I was trying to assess the campaign so far- when the obvious dawned on me: how will affect my vote? That’s a tricky question to answer at the best of times but when you’re submerged under a sea of manifesto launches, carefully pre-packaged soundbites and noisy bickering over a few billion here or there, it all seems, well irrelevant. Or if not irrelevant then so abstract that our votes might just be determined by something else. It turns out that that may be the case anyway due to something the number-crunching geeks call ‘valence’. Prospect magazine published an excellent article earlier in the year by Peter Kellner and one of his points was that the way many of us make decisions is not based on key political principles (‘positional voters’) but rather the general mood, tone and integrity of those after our polling station affections.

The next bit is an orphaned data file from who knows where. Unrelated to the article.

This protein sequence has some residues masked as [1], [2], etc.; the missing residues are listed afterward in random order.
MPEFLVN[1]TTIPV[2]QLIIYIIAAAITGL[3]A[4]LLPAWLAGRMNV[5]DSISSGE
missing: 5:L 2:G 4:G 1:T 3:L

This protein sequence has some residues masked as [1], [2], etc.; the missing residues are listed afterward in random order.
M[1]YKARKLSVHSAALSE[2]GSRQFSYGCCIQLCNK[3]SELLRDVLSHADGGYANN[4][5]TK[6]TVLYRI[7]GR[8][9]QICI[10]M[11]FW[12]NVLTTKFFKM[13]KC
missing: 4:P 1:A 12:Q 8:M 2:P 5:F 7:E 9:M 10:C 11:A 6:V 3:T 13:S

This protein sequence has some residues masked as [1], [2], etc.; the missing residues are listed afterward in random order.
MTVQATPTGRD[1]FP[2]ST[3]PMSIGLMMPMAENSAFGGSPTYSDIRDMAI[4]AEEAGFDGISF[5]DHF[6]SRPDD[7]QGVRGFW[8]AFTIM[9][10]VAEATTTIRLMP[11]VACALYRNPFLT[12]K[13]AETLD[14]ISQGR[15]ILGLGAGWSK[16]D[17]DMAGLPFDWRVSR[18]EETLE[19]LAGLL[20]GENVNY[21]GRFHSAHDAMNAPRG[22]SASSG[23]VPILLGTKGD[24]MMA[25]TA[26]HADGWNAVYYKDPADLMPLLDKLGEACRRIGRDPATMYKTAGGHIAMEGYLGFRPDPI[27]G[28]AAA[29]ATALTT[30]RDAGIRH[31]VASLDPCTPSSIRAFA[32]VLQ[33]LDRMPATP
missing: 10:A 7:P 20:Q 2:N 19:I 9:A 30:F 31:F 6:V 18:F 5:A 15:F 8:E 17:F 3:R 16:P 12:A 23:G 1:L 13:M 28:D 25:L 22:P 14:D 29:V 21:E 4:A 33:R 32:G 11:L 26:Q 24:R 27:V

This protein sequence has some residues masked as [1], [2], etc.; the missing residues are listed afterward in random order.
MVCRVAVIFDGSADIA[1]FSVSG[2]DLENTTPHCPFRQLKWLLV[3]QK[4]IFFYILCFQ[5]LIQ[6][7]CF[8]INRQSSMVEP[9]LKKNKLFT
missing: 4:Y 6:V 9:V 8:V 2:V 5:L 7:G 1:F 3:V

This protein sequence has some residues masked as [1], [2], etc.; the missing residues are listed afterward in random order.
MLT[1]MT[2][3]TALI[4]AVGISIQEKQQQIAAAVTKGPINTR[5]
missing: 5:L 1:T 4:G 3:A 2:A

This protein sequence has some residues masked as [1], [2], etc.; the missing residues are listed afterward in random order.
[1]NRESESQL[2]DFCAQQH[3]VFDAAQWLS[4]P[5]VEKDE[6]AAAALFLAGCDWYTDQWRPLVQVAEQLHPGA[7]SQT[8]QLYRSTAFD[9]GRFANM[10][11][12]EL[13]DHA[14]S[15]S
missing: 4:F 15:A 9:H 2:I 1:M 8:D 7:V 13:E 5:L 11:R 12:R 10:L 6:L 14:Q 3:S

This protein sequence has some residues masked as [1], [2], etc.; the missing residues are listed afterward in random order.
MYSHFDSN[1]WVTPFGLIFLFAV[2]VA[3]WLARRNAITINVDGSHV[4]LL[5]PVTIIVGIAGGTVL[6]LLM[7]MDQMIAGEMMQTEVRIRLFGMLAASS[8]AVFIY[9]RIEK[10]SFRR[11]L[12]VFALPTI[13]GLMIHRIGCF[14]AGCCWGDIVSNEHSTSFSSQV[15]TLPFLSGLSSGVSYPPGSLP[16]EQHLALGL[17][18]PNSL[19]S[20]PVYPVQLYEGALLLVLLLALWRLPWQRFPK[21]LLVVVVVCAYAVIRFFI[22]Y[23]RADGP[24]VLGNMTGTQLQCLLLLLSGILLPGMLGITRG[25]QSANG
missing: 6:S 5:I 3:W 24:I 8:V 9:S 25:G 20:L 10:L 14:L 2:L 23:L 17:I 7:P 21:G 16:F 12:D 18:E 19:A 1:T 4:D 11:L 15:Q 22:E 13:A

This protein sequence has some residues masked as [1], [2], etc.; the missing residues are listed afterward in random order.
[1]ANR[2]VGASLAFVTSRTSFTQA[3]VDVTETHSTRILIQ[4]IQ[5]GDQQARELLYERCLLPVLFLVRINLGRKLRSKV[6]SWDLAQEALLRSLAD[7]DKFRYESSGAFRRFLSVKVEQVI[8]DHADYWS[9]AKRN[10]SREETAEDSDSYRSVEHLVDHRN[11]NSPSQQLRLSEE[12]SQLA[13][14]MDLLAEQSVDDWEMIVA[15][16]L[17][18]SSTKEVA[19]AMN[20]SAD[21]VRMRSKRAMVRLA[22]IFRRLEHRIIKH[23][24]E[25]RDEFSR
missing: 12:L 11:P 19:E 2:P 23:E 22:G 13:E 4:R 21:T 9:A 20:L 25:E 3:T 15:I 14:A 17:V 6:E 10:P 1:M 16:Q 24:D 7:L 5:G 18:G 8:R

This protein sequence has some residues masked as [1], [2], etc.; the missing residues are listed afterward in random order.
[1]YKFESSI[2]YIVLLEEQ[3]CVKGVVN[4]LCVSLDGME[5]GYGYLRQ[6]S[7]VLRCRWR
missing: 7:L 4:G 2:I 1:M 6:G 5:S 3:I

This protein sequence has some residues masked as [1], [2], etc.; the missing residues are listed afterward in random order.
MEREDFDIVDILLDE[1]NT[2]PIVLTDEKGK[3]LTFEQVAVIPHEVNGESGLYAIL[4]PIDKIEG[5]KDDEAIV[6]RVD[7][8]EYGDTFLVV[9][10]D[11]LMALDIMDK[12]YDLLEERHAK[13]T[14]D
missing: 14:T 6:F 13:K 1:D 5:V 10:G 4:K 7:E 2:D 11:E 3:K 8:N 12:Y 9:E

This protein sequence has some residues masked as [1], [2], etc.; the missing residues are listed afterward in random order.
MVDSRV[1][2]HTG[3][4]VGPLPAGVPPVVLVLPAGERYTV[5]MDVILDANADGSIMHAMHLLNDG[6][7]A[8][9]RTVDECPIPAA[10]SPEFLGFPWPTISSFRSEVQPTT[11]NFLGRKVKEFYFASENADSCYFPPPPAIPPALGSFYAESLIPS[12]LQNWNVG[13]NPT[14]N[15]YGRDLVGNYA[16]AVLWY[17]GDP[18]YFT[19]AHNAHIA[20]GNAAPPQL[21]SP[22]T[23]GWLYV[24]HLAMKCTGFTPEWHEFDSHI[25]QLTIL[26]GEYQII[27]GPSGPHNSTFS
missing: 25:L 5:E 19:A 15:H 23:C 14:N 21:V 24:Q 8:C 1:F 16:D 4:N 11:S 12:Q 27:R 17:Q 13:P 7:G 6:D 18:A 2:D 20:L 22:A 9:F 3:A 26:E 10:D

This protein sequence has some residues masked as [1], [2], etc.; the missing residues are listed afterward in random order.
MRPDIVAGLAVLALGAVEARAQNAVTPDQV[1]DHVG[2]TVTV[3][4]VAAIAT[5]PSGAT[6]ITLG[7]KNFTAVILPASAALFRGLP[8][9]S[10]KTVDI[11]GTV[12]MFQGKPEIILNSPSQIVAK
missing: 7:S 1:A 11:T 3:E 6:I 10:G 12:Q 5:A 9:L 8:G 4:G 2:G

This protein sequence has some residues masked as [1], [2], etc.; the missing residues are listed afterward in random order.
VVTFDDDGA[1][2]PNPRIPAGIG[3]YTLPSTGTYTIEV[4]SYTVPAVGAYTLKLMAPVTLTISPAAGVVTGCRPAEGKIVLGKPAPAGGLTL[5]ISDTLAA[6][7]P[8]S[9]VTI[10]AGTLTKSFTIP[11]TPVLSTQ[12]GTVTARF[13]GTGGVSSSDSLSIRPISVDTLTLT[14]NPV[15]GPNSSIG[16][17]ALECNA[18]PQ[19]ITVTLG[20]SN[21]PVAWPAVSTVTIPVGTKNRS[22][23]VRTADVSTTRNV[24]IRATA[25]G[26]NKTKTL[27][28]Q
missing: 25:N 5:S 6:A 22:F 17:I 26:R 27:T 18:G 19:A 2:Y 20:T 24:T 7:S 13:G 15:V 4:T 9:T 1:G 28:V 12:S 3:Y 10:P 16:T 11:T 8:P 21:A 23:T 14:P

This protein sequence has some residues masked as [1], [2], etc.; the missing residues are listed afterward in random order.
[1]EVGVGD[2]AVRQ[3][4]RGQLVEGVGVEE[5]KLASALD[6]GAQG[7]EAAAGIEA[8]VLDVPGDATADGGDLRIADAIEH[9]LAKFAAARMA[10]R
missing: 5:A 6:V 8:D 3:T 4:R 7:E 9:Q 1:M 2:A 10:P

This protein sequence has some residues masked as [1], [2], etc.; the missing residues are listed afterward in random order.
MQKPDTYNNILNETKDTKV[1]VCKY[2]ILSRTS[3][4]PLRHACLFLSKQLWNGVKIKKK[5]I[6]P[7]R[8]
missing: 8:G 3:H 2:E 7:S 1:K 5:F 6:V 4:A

The other (personal) factor in all this is the unfortunate geographical reality that I live in what the ‘Progressive Parliament’ call a ‘democracy deadzone’. In other words a majority of over 17,000 at the last election means that there is absolutely no anticipation of a change here. Indeed, the party in charge have sent out leaflets saying ‘no canvassers here, I’m voting [party name]’ – they really needn’t have bothered as nobody will be calling. As I’ve never lived in a marginal I feel democratically unloved (no tears please). So it’s no surprise that I favour a different way of voting that might just reinvigorate the parts of the country that other forms of voting cannot reach.
So who’s winning the valence war? Rather than answer a question that is by definition highly subjective, I’ll make this note for our campaigning politicians: if you drag us into the gutter of negative cat-calling and spinning webs remember this, what’s it doing for your valence factor?
For more on rational choices and voting decisions see Prospect’s latest article here.